Feeds

E-voting experts call for revised security guidelines

'Black box that only a regulator can understand'

  • alert
  • submit to reddit

Secure remote control for conventional and virtual desktops

A federally funded group of voting system experts called on the United States' Election Assistance Commission, which oversees the nation's state-run elections, to revamp its recommended process for evaluating the security of electronic voting devices.

In comments published last week, the ten researchers that collectively make up A Center for Correct, Usable, Reliable, Auditable and Transparent Elections (ACCURATE) stated that current voting systems are not designed with security in mind and current testing procedures mistakenly focus on voting functionality, not system security. The center, funded by the National Science Foundation in August, released the comments on the last day of a public comment period held by the US Election Assistance Commission on its Voluntary Voting System Guidelines.

"There used to be no gap between the process of voting and people's understanding of voting," said Deirdre Mulligan, a professor at the University of California at Berkeley's School of Law and a member of the ACCURATE team. "Now, the advances of technology have taken a process that was meaningful and transparent and understood by everyone, and turned it into a black box that only a regulator can understand."

The comments are the last in a flood of nearly 1,000 submissions received by the EAC regarding guidelines for the creation and use of voting systems. While researchers and civil rights groups have voiced strong criticism of electronic voting technology - and in particular the systems' security - the national elections held in November 2004 saw only small problems that would not have impacted the outcome of the election.

However, trust remains a significant issue. Voting machine makers and the certification labs that have tested election systems have been secretive about the technology. And, while older machines and the method for counting votes tallied by the older technology were easily understood by the average voter, electronic voting systems have become more impenetrable and have not undergone significant and public testing, said Avi Rubin, a professor of computer science at Johns Hopkins University and the director of ACCURATE.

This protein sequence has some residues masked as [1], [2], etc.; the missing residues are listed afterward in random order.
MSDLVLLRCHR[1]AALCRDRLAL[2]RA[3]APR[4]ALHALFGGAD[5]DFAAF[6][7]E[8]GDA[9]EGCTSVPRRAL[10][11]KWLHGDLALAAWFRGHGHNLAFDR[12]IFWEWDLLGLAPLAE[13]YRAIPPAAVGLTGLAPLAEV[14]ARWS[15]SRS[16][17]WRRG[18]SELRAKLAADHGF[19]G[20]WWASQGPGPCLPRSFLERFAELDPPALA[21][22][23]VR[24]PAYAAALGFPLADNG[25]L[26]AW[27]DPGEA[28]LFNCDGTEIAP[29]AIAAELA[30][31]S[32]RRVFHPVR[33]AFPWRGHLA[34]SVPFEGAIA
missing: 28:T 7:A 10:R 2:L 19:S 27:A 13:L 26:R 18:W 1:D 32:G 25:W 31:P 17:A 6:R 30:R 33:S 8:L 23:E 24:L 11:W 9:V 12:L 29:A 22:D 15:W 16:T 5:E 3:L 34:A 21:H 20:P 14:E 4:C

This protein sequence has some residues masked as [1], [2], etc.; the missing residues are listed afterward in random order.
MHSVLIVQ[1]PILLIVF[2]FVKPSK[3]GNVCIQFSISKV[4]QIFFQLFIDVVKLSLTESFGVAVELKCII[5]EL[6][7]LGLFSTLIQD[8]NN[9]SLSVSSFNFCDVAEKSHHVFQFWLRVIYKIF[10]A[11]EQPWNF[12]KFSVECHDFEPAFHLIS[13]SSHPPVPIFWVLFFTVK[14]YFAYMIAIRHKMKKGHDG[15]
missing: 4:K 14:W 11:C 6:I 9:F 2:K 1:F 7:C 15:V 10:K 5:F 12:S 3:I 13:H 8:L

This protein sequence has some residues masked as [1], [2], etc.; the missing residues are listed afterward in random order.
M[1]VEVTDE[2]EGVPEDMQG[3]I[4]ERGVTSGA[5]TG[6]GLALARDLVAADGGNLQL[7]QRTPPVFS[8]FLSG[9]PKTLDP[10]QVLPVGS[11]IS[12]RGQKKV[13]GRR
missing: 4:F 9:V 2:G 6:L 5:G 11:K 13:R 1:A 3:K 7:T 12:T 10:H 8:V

"We are focused on raising the technology level a little bit," Rubin said. "We don't even know, from a science perspective, that you can have a paperless voting machine be secure today."

The researchers at ACCURATE have recommended that the certification and testing of voting systems be public and transparent and that data be collected on election day so that systems may be better evaluated.

Secure remote control for conventional and virtual desktops

More from The Register

next story
GCHQ protesters stick it to British spooks ... by drinking urine
Activists told NOT to snap pics of staff at the concrete doughnut
Britain's housing crisis: What are we going to do about it?
Rent control: Better than bombs at destroying housing
What do you mean, I have to POST a PHYSICAL CHEQUE to get my gun licence?
Stop bitching about firearms fees - we need computerisation
Top beak: UK privacy law may be reconsidered because of social media
Rise of Twitter etc creates 'enormous challenges'
Redmond resists order to hand over overseas email
Court wanted peek as related to US investigation
Ex US cybersecurity czar guilty in child sex abuse website case
Health and Human Services IT security chief headed online to share vile images
NZ Justice Minister scalped as hacker leaks emails
Grab your popcorn: Subterfuge and slur disrupts election run up
prev story

Whitepapers

Endpoint data privacy in the cloud is easier than you think
Innovations in encryption and storage resolve issues of data privacy and key requirements for companies to look for in a solution.
Implementing global e-invoicing with guaranteed legal certainty
Explaining the role local tax compliance plays in successful supply chain management and e-business and how leading global brands are addressing this.
Advanced data protection for your virtualized environments
Find a natural fit for optimizing protection for the often resource-constrained data protection process found in virtual environments.
Boost IT visibility and business value
How building a great service catalog relieves pressure points and demonstrates the value of IT service management.
Next gen security for virtualised datacentres
Legacy security solutions are inefficient due to the architectural differences between physical and virtual environments.